by Patrick Appel
Felix Salmon asserts that if "we want to maximize long-term growth, eradicate global poverty, and give everybody in the world the opportunity to achieve their potential, then a vast improvement in global labor mobility is top of the list of prescriptions":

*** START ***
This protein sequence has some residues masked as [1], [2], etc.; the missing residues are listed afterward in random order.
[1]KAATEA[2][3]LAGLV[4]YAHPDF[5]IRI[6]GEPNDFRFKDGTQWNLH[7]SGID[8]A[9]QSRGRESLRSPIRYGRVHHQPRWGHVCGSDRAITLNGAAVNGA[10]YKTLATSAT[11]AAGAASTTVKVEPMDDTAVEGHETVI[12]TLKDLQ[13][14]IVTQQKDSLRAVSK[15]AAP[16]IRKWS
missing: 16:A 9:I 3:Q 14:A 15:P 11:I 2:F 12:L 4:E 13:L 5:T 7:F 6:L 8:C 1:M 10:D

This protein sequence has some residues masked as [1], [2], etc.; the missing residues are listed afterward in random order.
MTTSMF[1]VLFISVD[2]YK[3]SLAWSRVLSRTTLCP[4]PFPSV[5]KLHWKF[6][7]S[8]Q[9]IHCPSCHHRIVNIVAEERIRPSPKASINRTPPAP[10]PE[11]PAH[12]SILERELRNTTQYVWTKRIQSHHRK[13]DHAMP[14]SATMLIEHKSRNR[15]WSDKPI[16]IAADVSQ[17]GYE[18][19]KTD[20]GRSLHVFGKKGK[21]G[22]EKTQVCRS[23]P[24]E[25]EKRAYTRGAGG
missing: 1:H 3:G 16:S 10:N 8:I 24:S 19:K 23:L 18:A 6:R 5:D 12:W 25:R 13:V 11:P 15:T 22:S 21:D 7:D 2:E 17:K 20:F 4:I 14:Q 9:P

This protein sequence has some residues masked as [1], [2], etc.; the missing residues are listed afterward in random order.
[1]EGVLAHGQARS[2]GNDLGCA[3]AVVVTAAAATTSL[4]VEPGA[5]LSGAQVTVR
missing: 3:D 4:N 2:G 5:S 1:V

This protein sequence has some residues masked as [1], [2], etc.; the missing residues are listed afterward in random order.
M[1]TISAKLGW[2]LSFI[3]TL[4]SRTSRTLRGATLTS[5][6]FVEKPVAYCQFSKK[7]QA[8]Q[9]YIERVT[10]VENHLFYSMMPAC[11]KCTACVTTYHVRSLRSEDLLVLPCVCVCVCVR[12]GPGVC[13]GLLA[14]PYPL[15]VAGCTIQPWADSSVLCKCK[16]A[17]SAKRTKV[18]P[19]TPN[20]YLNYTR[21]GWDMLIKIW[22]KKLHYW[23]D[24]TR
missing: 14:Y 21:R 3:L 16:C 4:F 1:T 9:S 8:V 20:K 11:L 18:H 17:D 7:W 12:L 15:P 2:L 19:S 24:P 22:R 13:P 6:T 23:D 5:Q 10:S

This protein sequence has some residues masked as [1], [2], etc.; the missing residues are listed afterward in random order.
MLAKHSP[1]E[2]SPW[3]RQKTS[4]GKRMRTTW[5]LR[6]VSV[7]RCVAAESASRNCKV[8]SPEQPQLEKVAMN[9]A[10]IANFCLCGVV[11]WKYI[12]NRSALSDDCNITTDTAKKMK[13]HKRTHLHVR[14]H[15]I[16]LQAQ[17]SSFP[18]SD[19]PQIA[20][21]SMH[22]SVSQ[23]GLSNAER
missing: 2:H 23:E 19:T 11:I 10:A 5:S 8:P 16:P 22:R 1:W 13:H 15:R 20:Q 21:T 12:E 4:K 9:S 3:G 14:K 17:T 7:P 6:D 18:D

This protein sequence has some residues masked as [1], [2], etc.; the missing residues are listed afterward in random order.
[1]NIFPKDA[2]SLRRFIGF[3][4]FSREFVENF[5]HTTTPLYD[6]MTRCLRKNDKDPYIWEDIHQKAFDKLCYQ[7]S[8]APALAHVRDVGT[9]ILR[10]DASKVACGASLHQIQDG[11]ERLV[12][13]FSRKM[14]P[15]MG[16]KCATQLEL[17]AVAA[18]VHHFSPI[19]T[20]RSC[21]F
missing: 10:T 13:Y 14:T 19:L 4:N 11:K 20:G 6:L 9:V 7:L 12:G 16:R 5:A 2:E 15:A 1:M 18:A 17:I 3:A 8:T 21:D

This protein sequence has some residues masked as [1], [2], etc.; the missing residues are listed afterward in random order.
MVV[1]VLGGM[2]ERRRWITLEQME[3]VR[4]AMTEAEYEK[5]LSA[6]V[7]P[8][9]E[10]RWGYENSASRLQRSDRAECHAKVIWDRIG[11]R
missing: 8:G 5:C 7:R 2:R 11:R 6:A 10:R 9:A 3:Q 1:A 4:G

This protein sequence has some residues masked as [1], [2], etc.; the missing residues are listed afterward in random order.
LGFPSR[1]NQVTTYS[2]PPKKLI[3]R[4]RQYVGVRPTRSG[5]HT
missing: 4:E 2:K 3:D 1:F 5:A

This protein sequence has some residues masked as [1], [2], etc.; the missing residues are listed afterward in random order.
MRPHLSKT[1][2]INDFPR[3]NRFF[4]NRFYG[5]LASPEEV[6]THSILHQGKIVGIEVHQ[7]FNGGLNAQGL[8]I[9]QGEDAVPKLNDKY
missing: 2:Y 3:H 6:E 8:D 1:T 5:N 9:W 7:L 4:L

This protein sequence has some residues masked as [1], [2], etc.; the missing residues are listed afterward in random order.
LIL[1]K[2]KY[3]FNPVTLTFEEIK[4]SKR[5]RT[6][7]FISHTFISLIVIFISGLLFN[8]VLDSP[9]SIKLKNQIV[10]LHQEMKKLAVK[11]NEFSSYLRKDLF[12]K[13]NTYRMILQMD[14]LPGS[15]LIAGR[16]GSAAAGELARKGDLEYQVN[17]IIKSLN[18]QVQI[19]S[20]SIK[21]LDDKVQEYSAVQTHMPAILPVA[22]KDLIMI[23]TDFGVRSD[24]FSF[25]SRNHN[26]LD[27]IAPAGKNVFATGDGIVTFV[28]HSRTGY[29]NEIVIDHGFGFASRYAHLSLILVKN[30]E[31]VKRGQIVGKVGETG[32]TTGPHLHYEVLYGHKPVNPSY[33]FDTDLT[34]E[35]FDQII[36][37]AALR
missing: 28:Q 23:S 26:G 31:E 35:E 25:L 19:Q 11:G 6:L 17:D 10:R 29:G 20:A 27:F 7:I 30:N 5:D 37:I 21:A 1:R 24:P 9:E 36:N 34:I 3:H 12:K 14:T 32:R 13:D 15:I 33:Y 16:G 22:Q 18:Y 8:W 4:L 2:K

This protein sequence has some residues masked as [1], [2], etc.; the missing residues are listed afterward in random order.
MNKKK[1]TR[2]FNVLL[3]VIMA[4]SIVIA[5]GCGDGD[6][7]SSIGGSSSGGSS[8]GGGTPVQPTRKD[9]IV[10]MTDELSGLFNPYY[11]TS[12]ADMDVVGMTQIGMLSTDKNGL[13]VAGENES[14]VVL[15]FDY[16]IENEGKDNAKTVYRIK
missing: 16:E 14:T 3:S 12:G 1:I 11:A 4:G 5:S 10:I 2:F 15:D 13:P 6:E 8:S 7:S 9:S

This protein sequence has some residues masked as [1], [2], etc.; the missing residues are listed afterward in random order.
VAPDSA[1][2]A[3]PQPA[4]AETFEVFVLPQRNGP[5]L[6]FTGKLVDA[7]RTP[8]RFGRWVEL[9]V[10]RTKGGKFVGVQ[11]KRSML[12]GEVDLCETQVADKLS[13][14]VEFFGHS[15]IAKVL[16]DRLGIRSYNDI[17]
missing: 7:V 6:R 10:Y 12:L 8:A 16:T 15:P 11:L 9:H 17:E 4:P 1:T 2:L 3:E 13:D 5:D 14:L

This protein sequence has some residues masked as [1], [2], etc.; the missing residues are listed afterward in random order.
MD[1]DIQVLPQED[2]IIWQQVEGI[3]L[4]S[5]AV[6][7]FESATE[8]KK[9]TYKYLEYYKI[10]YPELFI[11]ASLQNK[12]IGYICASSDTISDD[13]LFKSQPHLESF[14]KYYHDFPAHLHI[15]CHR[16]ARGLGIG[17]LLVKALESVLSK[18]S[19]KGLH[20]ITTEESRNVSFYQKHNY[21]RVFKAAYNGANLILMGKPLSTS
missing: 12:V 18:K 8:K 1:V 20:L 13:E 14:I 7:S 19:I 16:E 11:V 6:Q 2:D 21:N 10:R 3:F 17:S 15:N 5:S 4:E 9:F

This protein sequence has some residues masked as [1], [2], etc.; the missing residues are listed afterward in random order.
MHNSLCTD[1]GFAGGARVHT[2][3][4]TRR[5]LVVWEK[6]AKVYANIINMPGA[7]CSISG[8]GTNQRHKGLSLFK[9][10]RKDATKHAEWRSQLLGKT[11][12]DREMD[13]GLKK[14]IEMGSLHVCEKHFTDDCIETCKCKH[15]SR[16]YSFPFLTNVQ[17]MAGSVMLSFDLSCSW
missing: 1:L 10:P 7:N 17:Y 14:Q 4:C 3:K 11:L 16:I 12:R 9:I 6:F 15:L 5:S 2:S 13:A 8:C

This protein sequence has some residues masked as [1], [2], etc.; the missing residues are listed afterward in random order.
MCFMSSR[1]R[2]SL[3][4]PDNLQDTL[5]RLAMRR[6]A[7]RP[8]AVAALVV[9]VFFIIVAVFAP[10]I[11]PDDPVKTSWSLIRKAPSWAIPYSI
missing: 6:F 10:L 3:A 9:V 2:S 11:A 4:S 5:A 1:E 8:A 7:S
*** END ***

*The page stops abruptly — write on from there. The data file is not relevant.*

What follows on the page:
Improving labor mobility is not easy. Italy, for instance, has been a unified country with a single language and a single currency for 150 years, but it still has minimal labor mobility from the south to the north. The lack of labor mobility has been one of the biggest macroeconomic problems facing the Eurozone; again, the millions of unemployed people in the south are not filling jobs in the north. (There’s a bit more mobility from east to west, but not much more.) And globally, discrimination on the basis of one’s country of nationality is the one universally-condoned form of discrimination still in existence: every country in the world puts up significant barriers to prevent foreign nationals from living and working within its borders.